What #YouMightHear and Why it Matters for Racial Justice

What #YouMightHear and Why it Matters for Racial Justice

Advancement Project Launches #YouMightHear Bingo for Second Presidential Primary Debate

By Daniel Marks

Tonight CNN will host the second presidential candidates’ debate of the year. If last month’s debate is any indication of what’s to come, we will have plenty of problematic rhetoric to sit through. To keep track of the debates, we created a #YouMightHear bingo game. Now, you and your friends can document how often the candidates use offensive terms (including those that refer to human beings as “illegal(s)”) and ignore or distort key issues facing people of color, including the school-to-prison pipeline or police brutality.

During the debate, you might hear countless offensive things. It might make your blood boil a little bit, and for good reason. During last month’s FOX-moderated debate in Cleveland, Ohio, candidates including Donald Trump spewed several statements on racial justice issues. From vapid policy discussions on police brutality to attacks on the 14th Amendment and immigrant justice, candidates want us to buy into the ideals of a “traditional America” – an America that strips people of color of  fundamental rights. We listen and we vote!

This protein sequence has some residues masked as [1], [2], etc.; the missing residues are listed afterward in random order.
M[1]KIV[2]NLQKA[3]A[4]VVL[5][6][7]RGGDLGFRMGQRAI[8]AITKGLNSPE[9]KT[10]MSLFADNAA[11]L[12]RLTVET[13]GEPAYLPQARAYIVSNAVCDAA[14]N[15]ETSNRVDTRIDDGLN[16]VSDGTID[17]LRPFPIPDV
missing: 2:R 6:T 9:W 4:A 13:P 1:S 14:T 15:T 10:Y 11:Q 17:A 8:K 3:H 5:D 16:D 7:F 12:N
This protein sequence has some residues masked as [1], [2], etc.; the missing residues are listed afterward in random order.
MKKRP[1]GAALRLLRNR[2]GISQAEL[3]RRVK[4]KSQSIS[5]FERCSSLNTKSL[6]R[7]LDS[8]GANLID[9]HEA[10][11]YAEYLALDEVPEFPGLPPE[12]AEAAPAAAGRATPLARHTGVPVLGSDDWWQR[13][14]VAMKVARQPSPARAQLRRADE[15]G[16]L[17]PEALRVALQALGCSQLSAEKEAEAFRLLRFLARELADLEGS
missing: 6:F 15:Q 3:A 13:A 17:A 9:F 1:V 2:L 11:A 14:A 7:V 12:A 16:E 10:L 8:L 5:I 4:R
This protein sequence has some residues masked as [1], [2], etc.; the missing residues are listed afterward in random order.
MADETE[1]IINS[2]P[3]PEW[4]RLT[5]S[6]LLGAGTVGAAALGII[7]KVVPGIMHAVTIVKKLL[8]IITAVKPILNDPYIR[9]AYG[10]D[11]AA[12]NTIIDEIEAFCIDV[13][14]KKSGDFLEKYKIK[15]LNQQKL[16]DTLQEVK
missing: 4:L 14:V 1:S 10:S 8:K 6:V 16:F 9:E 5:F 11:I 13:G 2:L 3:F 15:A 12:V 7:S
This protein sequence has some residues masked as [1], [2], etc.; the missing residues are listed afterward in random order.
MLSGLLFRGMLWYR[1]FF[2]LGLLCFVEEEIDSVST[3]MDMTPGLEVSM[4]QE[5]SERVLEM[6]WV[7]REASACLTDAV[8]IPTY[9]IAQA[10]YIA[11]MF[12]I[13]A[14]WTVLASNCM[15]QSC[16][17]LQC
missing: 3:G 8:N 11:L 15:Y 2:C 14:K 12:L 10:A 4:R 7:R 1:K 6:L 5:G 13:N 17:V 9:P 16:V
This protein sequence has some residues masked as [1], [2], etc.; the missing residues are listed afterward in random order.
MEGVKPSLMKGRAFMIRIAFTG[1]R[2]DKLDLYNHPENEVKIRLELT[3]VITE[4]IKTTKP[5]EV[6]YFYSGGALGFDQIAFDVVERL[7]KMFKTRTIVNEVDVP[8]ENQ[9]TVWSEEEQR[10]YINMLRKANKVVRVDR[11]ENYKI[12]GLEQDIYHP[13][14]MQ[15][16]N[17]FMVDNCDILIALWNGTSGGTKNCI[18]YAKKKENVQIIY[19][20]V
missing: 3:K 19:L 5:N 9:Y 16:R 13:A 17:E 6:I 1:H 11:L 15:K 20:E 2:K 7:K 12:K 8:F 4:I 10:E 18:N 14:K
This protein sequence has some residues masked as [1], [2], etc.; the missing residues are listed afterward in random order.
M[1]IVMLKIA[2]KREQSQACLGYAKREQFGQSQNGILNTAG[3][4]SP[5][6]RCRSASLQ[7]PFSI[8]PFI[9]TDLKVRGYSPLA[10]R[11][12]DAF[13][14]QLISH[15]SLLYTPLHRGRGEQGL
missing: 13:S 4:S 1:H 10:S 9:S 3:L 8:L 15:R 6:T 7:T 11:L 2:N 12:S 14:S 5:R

What better way to analyze tonight’s debate than with a good game of bingo? Here’s how it works. First, print out Advancement Project’s #YouMightHear Debate Bingo sheet and get a couple of chips, markers, or whatever works best to mark the phrases. Next, let the games begin! Anytime a candidate says something problematic like the phrase “post-racial society” or “let police do their jobs,” mark the phrase(s) until you mark five phrases in a row. 

Presidential candidates should never promote an unjust democracy. Playing our #YouMightHear Presidential Debate Bingo game is not only fun and games, but informative insight into candidates’ values. This is not a matter of politics; it’s a matter of racial justice. And since we’re non-partisan, we don’t explicitly or implicitly endorse candidates. We’ll be sure to track all debates involving the 2016 presidential candidates– not just the tonight’s debate.